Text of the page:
David Bogle looks at trends for developing chemical engineers in Europe
CHEMICAL engineering skills are core to the success of the process industries which enable so many everyday products expected by consumers – such as transportation fuels, plastic goods, personal products, medicines, foodstuffs – to be manufactured. They also have a vital role at the heart of many of the world’s greatest challenges: developing a sustainable future and tackling the pandemic to name just two. Chemical engineers are employed by many industrial sectors as well as in regulatory authorities, arms of government, the charitable sector, and education. The salary premium for chemical engineers is high, demonstrating that they are held in high regard.
As the European Federation of Chemical Engineers (EFCE) Scientific Vice President I set out to explore whether the ecosystem for developing chemical engineers in Europe is optimal and consistent to ensure that demand is satisfied. The EFCE represents more than 100,000 chemical engineers in 30 European countries giving it a particular interest in the pipeline of chemical engineers across Europe.
Over the years, student recruitment has depended on economic cycles and the performance of the relevant industrial sectors. Currently, student recruitment is buoyant in many countries but age profiles within the academic community are quite diverse across Europe. By bringing together some statistics of age profiles and student to staff ratios I aimed to help national member societies in EFCE member countries and universities argue for more academic recruitment to maintain a strong discipline basis for chemical engineering in each country, if it is out of line with best practice. Consistent data is difficult to get. There is some information on Eurostat but the definitions and processes used were very out of line with how the chemical engineering community sees itself.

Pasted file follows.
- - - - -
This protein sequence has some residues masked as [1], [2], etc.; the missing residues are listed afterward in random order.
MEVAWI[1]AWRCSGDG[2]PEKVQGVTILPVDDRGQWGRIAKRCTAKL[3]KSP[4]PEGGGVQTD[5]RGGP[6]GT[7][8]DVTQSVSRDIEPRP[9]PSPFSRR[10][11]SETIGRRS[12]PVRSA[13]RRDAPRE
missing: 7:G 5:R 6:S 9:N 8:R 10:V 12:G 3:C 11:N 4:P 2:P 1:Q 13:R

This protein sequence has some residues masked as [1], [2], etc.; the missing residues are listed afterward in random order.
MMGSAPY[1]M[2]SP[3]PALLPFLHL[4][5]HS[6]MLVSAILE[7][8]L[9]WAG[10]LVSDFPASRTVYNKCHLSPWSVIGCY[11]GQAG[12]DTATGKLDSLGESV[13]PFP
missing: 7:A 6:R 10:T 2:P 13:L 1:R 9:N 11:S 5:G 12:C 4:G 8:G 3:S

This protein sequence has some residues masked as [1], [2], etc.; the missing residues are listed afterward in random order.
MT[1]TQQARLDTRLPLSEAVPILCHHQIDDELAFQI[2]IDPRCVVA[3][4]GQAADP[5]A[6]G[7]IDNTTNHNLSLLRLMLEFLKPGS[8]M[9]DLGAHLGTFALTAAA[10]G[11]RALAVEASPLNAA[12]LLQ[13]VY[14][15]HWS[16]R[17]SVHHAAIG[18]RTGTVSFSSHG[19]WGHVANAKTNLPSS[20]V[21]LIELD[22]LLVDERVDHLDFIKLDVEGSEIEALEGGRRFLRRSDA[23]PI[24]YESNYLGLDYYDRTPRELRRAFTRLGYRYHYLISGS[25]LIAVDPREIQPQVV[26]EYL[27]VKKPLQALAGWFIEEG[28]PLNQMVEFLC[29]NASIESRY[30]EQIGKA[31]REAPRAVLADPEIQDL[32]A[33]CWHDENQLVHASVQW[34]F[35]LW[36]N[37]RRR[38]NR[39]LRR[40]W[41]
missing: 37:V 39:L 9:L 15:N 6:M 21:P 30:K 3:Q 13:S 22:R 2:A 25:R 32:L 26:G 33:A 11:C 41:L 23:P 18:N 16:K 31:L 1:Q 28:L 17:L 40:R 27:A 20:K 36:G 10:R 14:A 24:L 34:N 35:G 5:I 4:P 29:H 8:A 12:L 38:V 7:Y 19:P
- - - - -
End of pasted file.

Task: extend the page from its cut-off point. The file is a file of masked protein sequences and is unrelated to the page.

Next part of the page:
EFCE member societies were asked to give data on the following categories about teaching for chemical engineering degrees in universities in their country:
The way chemical engineering education is organised differs between countries. Chemical engineering can embrace chemical technology, process chemistry, process biotechnology and so on, but some do not include the same elements as others. The approach used here was to allow countries to define for themselves how they would draw the envelope around chemical engineering. Societies were asked to include those courses that graduate what they recognise broadly as chemical engineers and not those that include only a small element of chemical engineering.
Data was collected for 19 countries: Croatia, Czech Republic, Denmark, France, Germany, Greece, Italy, Lithuania, the Netherlands, Poland, Portugal, Romania, Slovakia, Slovenia, Spain, Sweden, Switzerland, United Kingdom and Ukraine. It was not possible to obtain figures for Bulgaria, Estonia, Finland, Hungary, Latvia, Russia, Serbia, Turkey, and Norway and only partial figures were available for Ireland and were not sufficient to be comparable.